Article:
Intensity

Ok, so you’ve been blessed with a strong activation, taken time for discernment, and determined that this is the path that Heaven has laid out for you. What next?

You have now reached your own Rubicon — you must cross it or turn back forever. Once you’ve made that commitment, that irrevocable decision, it is time to dedicate your entire being to the effort – no half measures, above all, no looking backward. You must forge ahead – or perish. Metaphorically speaking of course!

Cultivating this dedication involves practicing the 5th Shimenawa Virtue – intensity. The ability to shut out distractions, to focus solely on the goal. Arjuna, one of the heroes of the Hindu epic Mahabarata, cannot hit the target with his arrows as long as he can see anything else. Only when the only thing he can sense is the bullseye – only when he becomes the bullseye – can he shoot straight. That’s intensity.

True intensity does not involve speed or heightened emotions. Quite the contrary, in fact. The most intense states are almost completely devoid of emotion, haste being long forgotten.

True intensity does not involve speed or heightened emotions. Quite the contrary, in fact. The most intense states are almost completely devoid of emotion, haste being long forgotten. The pace becomes natural, as “the work teaches you how to do it” in the words of Luigi Giussani.

Also forgotten in states of deep intensity are thoughts of self – whether you will succeed or fail, become a hero or a scapegoat. Not to say that you won’t be plagued by these thoughts from time to time, but when you are, you can take them as a sign that it is a good time to re-focus and restore your intensity. Or maybe drink a bit less coffee! In any case, there is a time-honored formula for dealing with such thoughts:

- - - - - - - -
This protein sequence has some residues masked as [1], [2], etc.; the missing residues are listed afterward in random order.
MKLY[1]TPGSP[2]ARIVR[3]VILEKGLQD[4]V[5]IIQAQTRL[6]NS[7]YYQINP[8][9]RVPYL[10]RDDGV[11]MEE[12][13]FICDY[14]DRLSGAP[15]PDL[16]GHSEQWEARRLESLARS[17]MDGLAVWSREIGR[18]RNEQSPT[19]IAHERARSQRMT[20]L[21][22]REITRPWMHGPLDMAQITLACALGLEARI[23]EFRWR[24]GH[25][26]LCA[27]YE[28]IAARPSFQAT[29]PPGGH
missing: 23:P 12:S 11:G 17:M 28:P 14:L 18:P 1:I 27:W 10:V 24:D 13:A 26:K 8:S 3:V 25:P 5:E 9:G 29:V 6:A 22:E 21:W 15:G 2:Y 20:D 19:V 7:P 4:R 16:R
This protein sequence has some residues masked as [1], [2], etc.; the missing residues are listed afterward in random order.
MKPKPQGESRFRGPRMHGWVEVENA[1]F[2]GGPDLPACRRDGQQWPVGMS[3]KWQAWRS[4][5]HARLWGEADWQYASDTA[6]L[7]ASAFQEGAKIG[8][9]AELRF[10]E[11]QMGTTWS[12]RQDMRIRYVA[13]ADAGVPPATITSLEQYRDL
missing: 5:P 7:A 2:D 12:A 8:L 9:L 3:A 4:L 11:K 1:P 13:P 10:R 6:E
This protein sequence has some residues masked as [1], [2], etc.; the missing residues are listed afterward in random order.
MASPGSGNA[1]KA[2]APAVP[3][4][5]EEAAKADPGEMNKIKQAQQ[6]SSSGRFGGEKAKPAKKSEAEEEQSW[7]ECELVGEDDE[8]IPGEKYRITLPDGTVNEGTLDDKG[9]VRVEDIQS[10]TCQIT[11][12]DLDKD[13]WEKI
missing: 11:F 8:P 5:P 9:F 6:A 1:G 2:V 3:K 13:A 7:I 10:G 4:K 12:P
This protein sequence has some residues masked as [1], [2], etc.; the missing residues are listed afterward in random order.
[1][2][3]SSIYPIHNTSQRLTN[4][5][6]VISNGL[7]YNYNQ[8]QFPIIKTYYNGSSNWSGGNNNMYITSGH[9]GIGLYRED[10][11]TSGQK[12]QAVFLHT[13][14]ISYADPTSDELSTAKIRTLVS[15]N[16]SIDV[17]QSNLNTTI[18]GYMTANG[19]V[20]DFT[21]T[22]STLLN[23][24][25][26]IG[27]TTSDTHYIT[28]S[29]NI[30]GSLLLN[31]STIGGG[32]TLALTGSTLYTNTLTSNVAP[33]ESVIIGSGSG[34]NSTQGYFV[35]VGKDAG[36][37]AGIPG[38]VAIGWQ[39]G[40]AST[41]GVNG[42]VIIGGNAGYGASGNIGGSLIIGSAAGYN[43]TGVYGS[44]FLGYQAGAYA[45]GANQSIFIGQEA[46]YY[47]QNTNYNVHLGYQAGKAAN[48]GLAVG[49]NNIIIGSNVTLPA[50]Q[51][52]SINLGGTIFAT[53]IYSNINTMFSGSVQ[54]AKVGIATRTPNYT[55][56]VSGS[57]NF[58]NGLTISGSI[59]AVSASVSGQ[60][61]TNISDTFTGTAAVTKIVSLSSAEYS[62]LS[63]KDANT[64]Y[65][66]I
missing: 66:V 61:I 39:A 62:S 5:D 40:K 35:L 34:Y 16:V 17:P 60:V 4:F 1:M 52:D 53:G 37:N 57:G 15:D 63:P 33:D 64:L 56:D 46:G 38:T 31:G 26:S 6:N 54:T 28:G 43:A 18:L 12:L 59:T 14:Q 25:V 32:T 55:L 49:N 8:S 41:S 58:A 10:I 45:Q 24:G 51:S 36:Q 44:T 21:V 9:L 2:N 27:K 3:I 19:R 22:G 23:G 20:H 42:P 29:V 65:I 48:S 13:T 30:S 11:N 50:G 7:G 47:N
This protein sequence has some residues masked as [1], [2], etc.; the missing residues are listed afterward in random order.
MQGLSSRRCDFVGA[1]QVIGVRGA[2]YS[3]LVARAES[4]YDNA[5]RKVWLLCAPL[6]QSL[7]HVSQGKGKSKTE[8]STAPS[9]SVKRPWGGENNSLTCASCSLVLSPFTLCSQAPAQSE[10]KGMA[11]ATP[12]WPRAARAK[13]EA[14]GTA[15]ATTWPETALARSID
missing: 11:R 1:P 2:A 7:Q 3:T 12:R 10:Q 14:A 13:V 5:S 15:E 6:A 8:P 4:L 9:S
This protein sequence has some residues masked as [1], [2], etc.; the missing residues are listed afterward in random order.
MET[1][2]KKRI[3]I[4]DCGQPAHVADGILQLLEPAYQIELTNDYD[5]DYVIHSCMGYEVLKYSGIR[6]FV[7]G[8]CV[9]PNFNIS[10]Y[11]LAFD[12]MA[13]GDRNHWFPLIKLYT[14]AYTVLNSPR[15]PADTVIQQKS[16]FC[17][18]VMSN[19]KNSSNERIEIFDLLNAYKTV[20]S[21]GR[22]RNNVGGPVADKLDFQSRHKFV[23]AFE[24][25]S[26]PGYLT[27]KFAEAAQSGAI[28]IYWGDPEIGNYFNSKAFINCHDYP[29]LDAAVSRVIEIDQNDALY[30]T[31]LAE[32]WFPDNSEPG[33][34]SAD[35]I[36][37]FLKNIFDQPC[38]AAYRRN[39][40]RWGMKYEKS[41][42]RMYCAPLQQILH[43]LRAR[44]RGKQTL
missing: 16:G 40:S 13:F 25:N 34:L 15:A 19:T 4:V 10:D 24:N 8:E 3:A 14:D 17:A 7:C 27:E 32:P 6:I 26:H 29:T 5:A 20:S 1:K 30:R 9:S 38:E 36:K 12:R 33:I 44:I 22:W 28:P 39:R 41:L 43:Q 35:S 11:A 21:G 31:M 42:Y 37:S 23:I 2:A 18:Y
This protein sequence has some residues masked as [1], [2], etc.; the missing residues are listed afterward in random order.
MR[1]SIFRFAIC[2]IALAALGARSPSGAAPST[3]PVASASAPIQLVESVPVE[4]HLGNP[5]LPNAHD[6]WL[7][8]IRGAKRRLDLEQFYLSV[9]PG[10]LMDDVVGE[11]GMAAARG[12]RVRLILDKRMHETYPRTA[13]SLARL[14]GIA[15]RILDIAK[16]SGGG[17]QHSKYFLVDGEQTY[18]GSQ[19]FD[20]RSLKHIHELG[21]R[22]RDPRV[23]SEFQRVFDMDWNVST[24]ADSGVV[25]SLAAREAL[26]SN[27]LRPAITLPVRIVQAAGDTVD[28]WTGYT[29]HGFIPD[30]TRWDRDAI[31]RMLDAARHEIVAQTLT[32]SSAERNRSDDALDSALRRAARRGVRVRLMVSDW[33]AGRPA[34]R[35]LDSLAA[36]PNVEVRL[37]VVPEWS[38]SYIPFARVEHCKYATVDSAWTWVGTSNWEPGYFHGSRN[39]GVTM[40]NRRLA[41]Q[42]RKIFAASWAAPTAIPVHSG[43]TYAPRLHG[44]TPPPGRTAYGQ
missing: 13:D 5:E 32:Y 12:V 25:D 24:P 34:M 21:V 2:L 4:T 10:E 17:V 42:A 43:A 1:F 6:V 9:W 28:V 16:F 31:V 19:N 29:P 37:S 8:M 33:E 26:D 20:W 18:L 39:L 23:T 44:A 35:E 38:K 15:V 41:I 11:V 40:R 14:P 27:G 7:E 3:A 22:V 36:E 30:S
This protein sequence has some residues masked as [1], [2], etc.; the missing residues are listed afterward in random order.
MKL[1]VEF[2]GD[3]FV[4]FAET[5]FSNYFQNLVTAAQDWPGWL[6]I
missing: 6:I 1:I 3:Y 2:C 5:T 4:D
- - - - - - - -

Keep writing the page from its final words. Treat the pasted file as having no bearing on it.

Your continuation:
Acknowledge – acknowledge the presence of these thoughts.
Accept – don’t fight them. Simply accept that they have occurred.
Abandon – move on from them. Don’t give them any additional energy.

Perhaps you’ve already had such an experience – you lose track of time, you stop worrying about deadlines – you just do the work. Or more accurately, the work does itself. The picture draws itself, the music composes itself, the story (or the computer program) seems to write itself. It’s a bit more challenging of course with tasks that require interacting with others, but that same intensity is what you are shooting for – listening intently, and responding out of the shimenawa you have created with the other person and with your mission.

The more you practice this intensity, the more it becomes your “home base”, a state that becomes progressively easier to return to any time you find yourself getting knocked off the path – whether by natural obstacles, the opposition of others, or your own fears.

Or even, surprisingly, by Heaven itself. It seems to happen from time to time that Heaven has set up a detour along the path that Heaven first proposed. Properly understood, however, these are not detours at all. The path Heaven has in mind for you is not necessarily the path that you had in mind for yourself.

Speaking of Heaven, it is in the cultivation of this intensity that you begin to learn about Heaven – who you are really dealing with, and what are its ultimate designs. The more you learn to put your own designs aside, the more Heaven will manifest itself as your guide – even as your best cheerleader.